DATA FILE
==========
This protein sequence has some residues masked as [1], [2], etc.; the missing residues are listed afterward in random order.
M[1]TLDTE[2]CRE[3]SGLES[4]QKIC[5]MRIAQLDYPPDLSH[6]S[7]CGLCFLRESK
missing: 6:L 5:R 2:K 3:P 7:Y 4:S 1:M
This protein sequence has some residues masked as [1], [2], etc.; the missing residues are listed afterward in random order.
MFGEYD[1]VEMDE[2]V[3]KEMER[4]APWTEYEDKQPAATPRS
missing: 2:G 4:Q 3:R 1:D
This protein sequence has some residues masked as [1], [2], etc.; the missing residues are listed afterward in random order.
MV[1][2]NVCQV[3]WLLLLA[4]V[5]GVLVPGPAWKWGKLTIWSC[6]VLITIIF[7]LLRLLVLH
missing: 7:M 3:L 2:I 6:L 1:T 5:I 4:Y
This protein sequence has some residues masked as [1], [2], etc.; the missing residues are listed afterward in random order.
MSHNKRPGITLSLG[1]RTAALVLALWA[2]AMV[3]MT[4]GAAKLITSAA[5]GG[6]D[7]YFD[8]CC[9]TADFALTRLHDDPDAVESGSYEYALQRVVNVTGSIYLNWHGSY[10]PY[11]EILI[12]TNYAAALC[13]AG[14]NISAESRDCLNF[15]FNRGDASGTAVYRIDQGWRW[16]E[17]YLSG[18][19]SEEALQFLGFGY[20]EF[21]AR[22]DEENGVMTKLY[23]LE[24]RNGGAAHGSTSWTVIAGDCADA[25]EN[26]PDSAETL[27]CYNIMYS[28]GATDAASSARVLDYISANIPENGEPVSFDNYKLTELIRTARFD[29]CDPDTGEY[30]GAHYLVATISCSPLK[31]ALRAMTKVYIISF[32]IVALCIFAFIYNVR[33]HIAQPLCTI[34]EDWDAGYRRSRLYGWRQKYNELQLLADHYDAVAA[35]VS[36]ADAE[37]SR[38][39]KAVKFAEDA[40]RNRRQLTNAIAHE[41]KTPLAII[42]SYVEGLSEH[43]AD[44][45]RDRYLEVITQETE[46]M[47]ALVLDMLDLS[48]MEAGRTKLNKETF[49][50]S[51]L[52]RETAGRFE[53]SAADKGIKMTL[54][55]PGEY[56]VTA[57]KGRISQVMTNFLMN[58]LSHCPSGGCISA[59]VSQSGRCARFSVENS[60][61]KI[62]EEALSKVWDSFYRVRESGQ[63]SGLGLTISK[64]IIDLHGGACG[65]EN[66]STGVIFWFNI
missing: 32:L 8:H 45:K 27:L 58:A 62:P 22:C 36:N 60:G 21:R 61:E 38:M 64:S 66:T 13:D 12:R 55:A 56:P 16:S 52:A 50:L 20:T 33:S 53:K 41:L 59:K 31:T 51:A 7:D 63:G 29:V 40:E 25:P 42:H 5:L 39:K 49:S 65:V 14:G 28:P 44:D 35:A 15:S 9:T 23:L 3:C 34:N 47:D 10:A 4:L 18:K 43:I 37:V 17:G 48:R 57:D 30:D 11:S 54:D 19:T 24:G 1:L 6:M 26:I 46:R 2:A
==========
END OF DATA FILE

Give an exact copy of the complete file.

This protein sequence has some residues masked as [1], [2], etc.; the missing residues are listed afterward in random order.
M[1]TLDTE[2]CRE[3]SGLES[4]QKIC[5]MRIAQLDYPPDLSH[6]S[7]CGLCFLRESK
missing: 6:L 5:R 2:K 3:P 7:Y 4:S 1:M
This protein sequence has some residues masked as [1], [2], etc.; the missing residues are listed afterward in random order.
MFGEYD[1]VEMDE[2]V[3]KEMER[4]APWTEYEDKQPAATPRS
missing: 2:G 4:Q 3:R 1:D
This protein sequence has some residues masked as [1], [2], etc.; the missing residues are listed afterward in random order.
MV[1][2]NVCQV[3]WLLLLA[4]V[5]GVLVPGPAWKWGKLTIWSC[6]VLITIIF[7]LLRLLVLH
missing: 7:M 3:L 2:I 6:L 1:T 5:I 4:Y
This protein sequence has some residues masked as [1], [2], etc.; the missing residues are listed afterward in random order.
MSHNKRPGITLSLG[1]RTAALVLALWA[2]AMV[3]MT[4]GAAKLITSAA[5]GG[6]D[7]YFD[8]CC[9]TADFALTRLHDDPDAVESGSYEYALQRVVNVTGSIYLNWHGSY[10]PY[11]EILI[12]TNYAAALC[13]AG[14]NISAESRDCLNF[15]FNRGDASGTAVYRIDQGWRW[16]E[17]YLSG[18][19]SEEALQFLGFGY[20]EF[21]AR[22]DEENGVMTKLY[23]LE[24]RNGGAAHGSTSWTVIAGDCADA[25]EN[26]PDSAETL[27]CYNIMYS[28]GATDAASSARVLDYISANIPENGEPVSFDNYKLTELIRTARFD[29]CDPDTGEY[30]GAHYLVATISCSPLK[31]ALRAMTKVYIISF[32]IVALCIFAFIYNVR[33]HIAQPLCTI[34]EDWDAGYRRSRLYGWRQKYNELQLLADHYDAVAA[35]VS[36]ADAE[37]SR[38][39]KAVKFAEDA[40]RNRRQLTNAIAHE[41]KTPLAII[42]SYVEGLSEH[43]AD[44][45]RDRYLEVITQETE[46]M[47]ALVLDMLDLS[48]MEAGRTKLNKETF[49][50]S[51]L[52]RETAGRFE[53]SAADKGIKMTL[54][55]PGEY[56]VTA[57]KGRISQVMTNFLMN[58]LSHCPSGGCISA[59]VSQSGRCARFSVENS[60][61]KI[62]EEALSKVWDSFYRVRESGQ[63]SGLGLTISK[64]IIDLHGGACG[65]EN[66]STGVIFWFNI
missing: 32:L 8:H 45:K 27:L 58:A 62:P 22:C 36:N 60:G 21:R 61:E 38:M 64:S 66:T 13:D 12:R 55:A 56:P 16:S 52:A 50:L 20:T 33:S 53:K 41:L 59:K 31:T 51:A 7:D 63:G 29:V 40:E 25:P 42:H 5:L 39:K 49:S 65:V 14:G 28:P 44:D 35:A 15:S 9:T 23:L 3:C 34:N 47:D 10:A 4:L 18:K 43:I 37:V 17:G 48:R 57:D 30:D 11:S 54:D 19:T 24:G 1:L 6:M 26:I 46:R 2:A